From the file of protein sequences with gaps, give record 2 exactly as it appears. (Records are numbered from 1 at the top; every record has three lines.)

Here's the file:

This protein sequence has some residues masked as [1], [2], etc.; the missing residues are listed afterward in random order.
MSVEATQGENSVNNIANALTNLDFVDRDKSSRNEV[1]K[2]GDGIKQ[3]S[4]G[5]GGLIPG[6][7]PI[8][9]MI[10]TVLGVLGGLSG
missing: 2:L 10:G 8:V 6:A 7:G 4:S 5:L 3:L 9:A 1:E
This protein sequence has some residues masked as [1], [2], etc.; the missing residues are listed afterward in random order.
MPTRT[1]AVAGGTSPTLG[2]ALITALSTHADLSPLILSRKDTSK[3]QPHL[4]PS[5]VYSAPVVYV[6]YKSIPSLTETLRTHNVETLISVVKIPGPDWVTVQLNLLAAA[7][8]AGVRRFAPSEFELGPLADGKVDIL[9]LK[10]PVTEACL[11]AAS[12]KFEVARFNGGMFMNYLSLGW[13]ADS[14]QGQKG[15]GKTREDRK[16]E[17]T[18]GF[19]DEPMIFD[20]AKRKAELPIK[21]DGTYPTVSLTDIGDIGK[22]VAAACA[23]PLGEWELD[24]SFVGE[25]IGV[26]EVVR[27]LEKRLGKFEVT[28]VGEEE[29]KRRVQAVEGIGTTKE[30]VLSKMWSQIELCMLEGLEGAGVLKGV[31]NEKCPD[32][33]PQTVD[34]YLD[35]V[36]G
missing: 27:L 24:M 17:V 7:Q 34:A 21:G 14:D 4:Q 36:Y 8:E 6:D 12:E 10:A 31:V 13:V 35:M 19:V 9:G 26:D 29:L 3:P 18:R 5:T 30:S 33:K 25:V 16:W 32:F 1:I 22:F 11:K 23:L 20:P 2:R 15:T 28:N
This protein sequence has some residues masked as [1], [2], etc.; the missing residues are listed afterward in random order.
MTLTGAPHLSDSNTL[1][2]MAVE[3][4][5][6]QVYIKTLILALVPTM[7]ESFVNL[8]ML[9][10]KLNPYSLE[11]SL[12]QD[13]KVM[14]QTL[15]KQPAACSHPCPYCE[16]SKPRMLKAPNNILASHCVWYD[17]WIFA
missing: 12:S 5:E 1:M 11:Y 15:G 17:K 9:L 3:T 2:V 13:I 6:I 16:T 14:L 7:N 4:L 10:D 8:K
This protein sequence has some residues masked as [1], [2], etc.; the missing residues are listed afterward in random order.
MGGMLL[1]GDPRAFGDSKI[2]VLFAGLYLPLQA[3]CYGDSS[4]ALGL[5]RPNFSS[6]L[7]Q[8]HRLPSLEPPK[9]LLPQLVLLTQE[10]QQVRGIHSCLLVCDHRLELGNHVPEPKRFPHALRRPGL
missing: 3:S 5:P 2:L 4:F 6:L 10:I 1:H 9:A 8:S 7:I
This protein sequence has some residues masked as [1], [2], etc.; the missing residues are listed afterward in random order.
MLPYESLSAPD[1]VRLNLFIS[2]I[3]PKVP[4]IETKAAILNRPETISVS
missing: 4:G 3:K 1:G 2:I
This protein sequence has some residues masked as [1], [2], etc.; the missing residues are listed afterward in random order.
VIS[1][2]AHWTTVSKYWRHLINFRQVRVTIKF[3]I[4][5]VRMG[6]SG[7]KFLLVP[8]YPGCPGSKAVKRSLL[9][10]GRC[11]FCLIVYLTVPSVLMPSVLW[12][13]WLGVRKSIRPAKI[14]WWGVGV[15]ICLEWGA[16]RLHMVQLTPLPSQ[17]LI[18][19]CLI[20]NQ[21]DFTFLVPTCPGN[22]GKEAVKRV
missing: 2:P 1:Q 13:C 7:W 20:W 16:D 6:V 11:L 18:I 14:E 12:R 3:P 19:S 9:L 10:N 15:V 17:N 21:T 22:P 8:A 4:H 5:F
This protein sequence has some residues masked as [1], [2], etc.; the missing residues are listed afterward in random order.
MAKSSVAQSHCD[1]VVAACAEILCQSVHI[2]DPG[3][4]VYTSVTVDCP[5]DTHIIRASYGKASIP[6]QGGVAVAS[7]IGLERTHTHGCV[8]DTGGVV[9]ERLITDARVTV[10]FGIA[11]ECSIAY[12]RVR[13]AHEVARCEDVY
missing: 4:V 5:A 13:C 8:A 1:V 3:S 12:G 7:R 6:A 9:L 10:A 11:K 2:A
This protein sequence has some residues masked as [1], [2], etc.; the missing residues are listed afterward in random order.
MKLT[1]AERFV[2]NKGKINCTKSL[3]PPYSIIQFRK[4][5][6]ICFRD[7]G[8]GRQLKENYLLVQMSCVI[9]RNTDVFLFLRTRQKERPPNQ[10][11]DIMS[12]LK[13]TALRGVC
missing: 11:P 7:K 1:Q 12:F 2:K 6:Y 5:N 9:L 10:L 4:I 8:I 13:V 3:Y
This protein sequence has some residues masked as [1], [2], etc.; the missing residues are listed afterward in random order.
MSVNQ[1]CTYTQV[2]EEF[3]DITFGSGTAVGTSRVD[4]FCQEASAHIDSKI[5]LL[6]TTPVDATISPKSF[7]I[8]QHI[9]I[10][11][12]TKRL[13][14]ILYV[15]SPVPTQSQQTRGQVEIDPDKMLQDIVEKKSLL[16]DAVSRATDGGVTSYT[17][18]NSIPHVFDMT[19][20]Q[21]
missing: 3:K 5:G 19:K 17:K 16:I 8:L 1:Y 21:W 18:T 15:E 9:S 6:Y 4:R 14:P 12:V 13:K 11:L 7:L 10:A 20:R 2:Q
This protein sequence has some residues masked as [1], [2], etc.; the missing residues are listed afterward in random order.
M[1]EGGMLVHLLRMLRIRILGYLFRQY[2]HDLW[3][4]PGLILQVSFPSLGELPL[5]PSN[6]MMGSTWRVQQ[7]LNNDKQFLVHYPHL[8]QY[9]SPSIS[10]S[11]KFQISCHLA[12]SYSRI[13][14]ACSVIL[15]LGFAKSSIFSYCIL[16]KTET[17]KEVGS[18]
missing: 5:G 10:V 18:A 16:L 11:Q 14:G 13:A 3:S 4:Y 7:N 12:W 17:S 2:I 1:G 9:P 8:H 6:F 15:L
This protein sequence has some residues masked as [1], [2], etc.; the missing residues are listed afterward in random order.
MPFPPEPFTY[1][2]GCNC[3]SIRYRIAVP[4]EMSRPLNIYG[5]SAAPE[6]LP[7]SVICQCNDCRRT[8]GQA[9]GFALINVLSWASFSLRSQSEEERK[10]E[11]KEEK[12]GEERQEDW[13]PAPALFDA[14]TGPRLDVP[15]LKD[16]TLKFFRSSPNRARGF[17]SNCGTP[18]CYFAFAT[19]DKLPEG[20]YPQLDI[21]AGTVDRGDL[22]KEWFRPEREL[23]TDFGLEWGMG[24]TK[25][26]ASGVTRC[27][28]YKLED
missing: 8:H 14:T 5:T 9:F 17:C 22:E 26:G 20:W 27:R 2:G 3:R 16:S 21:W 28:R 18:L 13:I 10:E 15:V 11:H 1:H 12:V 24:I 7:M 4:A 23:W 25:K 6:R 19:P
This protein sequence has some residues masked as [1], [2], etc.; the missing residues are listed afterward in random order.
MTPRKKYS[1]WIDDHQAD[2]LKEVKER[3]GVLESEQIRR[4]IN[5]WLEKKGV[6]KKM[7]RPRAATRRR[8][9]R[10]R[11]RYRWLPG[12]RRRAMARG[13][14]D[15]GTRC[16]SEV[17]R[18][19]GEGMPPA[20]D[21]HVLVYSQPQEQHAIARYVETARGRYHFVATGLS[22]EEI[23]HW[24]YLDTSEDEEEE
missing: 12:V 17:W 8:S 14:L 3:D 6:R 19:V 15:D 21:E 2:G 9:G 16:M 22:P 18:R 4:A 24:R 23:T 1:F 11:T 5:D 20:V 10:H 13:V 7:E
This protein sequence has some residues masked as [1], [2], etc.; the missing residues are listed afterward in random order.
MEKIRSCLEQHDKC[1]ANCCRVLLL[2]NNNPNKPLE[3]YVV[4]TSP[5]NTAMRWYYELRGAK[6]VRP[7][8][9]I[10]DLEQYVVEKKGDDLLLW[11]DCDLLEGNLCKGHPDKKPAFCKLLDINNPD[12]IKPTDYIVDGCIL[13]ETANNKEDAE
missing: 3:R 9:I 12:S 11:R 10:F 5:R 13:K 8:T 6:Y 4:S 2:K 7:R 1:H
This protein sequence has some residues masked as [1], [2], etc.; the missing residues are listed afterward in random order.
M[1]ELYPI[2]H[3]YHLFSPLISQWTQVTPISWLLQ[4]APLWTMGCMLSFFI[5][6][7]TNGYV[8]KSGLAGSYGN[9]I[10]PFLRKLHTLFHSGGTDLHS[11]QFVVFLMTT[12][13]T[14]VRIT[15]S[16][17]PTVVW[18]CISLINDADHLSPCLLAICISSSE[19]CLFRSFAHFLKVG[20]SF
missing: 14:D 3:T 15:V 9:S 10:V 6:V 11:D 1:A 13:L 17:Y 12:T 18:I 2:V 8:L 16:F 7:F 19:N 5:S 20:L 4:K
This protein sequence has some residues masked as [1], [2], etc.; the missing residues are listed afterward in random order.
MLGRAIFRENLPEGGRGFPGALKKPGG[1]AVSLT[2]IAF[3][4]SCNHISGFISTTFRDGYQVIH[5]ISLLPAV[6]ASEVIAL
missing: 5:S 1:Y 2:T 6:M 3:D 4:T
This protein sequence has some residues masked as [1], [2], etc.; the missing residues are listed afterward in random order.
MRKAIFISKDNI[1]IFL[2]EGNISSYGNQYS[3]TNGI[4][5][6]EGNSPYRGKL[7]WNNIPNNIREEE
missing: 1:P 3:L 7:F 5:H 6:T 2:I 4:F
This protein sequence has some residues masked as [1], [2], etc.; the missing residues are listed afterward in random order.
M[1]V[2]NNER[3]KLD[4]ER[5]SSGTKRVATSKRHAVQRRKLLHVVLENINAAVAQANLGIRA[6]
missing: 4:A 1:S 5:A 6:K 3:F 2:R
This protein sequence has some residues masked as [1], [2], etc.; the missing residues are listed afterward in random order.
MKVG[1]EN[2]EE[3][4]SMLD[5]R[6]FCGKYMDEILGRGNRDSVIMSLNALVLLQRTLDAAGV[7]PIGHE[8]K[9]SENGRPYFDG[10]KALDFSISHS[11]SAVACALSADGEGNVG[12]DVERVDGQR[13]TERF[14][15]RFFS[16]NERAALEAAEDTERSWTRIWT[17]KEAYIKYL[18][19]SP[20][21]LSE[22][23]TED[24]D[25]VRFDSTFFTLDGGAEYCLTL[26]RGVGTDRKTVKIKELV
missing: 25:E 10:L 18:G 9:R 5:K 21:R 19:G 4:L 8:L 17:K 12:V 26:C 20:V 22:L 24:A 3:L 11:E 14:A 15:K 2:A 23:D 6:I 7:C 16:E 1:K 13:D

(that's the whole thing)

This protein sequence has some residues masked as [1], [2], etc.; the missing residues are listed afterward in random order.
MPTRT[1]AVAGGTSPTLG[2]ALITALSTHADLSPLILSRKDTSK[3]QPHL[4]PS[5]VYSAPVVYV[6]YKSIPSLTETLRTHNVETLISVVKIPGPDWVTVQLNLLAAA[7][8]AGVRRFAPSEFELGPLADGKVDIL[9]LK[10]PVTEACL[11]AAS[12]KFEVARFNGGMFMNYLSLGW[13]ADS[14]QGQKG[15]GKTREDRK[16]E[17]T[18]GF[19]DEPMIFD[20]AKRKAELPIK[21]DGTYPTVSLTDIGDIGK[22]VAAACA[23]PLGEWELD[24]SFVGE[25]IGV[26]EVVR[27]LEKRLGKFEVT[28]VGEEE[29]KRRVQAVEGIGTTKE[30]VLSKMWSQIELCMLEGLEGAGVLKGV[31]NEKCPD[32][33]PQTVD[34]YLD[35]V[36]G
missing: 27:L 24:M 17:V 7:Q 34:A 21:G 14:D 4:Q 36:Y 8:E 6:D 12:E 10:A 31:V 13:V 35:M 19:V 9:G 26:D 29:L 3:P 18:R 5:T 30:S 33:K 25:V 16:W 32:F 1:I 22:F 11:K 23:L 20:P 2:R 15:T 28:N